New British ambassador leaves post in Ottawa

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Britain's new ambassador to Ireland, David Reddaway, will take up the post in August or September. He will replace Stewart Eldon who has been appointed Britain's permanent representative on the North Atlantic Council.

Mr Reddaway comes to Ireland from Canada where he has been Britain's High Commissioner in Ottawa since 2003. He was born in Ottawa in 1953 but raised and educated in England.

He was at the centre of controversy in 2002 when his nomination as British ambassador to Tehran was rejected by the Iranian government.

He was described in the Iranian newspaper Jomhuri Islami as "a Jew who is an MI6 agent".

Mr Reddaway is not Jewish and Britain has insisted he is not an intelligence officer. Britain's foreign secretary Jack Straw described the allegations as "obnoxious in the extreme" and in response downgraded Iran's ambassador in London to the position of charge d'affairs.

It was speculated that the controversy had more to do with a battle between conservatives and reformers in Iran at the time rather than Mr Reddaway, who was later appointed Britain's special envoy to Afghanistan.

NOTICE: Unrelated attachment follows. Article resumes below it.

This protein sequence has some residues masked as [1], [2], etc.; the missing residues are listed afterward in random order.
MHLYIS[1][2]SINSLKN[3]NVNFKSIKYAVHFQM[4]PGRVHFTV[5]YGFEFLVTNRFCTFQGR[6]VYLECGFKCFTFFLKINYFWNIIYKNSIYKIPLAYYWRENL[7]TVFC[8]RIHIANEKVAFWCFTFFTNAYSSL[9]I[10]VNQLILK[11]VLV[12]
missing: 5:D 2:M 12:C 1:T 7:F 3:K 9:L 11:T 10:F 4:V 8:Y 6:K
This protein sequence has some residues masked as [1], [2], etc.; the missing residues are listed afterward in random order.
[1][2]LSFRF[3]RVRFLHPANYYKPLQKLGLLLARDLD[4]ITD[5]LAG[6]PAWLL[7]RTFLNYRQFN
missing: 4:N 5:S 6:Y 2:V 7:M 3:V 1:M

He joined Britain's Foreign Office in 1975 and is fluent in Farsi, the main Iranian language. His wife, Roshan Firouz, is of Iranian descent and they have two sons and one daughter.

He served in Tehran as third secretary in the revolutionary years of 1977 to 1980. Later he led the normalisation of Britain's diplomatic relations with Iran in 1990 when he reopened the British embassy there as charge d'affairs.

He was educated at Oundle School in Peterborough, England, and took a masters in history at Cambridge. Before going to university he worked as a volunteer teacher in Ethiopia.

From 1980 to 1984 he served in Madrid and on return to London worked in the Falkland Islands department. In 1988 he was posted to New Delhi as first secretary, leaving in 1990 to reopen the British embassy in Tehran.

He was minister at the British embassy in Argentina from 1993 to 1997 and returned to the Southern European Department in London, becoming its director in 1999.

After serving in Afghanistan he spent a year as visiting fellow at Harvard university before being appointed to Ottawa three years ago.

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